Medicare users will see prescription drug pricing reform thanks to the Inflation Reduction Act.
In August 2022, Congress enacted prescription drug pricing reform in accordance with the Inflation Reduction Act. This is the most profound policy changes in prescription drug prices since 2003.
This law allows the secretary of the Department of Health and Human Services to negotiate prices for some brandname drugs with the most spending going to clinician-administered drugs and retail drugs. The law allows only 10 drugs to be negotiated annually in 2026 but will increase to 20 drugs annually in 2029.
The law also allows Medicare––the largest purchaser of prescription drugs in the United States––to directly negotiate drug prices. However, the legislation does come with limitations for Medicare.
“The legislation imposes upper bounds on the negotiated price: no greater than 75%, 65%, and 40% of the nonfederal average manufacturer price for drugs 9 to 12 years, 12 to 16 years, and more than 16 years after approval respectively,”wrote Aaron S. Kesselheim, MD, JD, MPH, and colleagues in a viewpoint article published in JAMA.
Prices will be eligible for negotiation 9 years after drug approval,or for 13 years for biologics, until a generic or biosimilar competitor is introduced. Once a negotiated price is settled, Medicare Part D plans will be required to cover the drugs on their formularies.
Drugs that account for less than $200 million of annual Medicare spending and drugs that are approved for single rare diseases will be exempt from negotiations. Prices can additionally be renegotiated if material changes occur, like the approval of a new indication.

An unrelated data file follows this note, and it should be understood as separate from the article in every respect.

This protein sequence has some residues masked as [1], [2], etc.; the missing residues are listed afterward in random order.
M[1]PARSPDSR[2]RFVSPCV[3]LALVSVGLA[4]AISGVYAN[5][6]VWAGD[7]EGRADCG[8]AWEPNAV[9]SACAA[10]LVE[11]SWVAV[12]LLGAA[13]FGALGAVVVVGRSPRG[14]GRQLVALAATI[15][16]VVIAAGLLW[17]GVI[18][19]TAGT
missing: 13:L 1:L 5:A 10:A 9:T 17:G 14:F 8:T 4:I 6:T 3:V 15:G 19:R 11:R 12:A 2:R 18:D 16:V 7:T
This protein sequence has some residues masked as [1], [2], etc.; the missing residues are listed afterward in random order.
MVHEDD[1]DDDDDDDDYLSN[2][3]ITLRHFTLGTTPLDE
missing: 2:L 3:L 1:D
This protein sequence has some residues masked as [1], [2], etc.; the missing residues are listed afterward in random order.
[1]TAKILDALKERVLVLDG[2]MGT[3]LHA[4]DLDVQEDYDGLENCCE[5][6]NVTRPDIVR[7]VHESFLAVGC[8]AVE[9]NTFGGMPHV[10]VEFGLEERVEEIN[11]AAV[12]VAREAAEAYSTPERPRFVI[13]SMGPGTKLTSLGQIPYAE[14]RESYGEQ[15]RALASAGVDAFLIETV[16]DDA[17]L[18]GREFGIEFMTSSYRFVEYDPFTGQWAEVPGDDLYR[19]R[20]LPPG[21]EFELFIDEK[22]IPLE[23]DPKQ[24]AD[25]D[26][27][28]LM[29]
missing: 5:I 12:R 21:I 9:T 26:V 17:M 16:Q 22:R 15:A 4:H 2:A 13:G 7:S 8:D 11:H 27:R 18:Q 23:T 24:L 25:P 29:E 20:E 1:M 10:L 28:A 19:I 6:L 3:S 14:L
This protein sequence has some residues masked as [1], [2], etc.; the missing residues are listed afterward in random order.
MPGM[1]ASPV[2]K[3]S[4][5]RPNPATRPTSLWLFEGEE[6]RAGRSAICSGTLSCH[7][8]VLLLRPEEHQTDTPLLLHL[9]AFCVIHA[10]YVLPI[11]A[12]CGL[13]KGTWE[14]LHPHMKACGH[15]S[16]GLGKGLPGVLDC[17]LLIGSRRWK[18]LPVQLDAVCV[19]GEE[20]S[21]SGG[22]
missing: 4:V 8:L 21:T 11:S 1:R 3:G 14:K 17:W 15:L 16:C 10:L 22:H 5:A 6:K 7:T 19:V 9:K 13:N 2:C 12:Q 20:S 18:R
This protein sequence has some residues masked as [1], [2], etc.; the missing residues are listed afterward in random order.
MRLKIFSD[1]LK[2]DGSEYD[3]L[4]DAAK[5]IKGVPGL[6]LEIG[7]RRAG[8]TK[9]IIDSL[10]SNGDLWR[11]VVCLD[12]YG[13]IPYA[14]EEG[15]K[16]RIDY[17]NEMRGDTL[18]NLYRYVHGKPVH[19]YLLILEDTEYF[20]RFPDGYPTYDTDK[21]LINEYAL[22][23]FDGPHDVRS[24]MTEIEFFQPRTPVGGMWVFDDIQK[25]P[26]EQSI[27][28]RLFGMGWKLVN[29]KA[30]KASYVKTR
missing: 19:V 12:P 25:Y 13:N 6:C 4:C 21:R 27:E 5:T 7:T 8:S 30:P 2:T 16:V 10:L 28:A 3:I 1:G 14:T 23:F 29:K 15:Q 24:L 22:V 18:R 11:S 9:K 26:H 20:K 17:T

Another major aspect of the Inflation Reduction Act is that manufacturers will be penalized for increasing drug prices faster than inflation, starting in October 2022. In 2024, annual out-of-pocket costs will be capped, allowing more low-income Medicare patients to qualify for subsidized out-of-pocket costs.
Cost-sharing for insulin products will be capped at $35 per month for Medicare beneficiaries as well. Many top-selling drugs in the Medicare program will likely be eligible for negotiation under this act.
With the passage of this law, implementation of these pricing reforms now becomes the main focus. It is up to Medicare to ensure that selecting drugs to be negotiated and the evidence that supports these choices is clear.
“The drug pricing provisions in the Inflation Reduction Act mark important reforms to the Medicare Part D program and a step toward greater affordability of prescription drugs for Medicare beneficiaries,” the authors wrote.“Current and future administrations will be able to use their executive authority to address limitations in the legislation and to work with Congress to potentially extend these reforms to privately insured and uninsured patients.”
One author reported a financial disclosure. For details, see the full text of the study.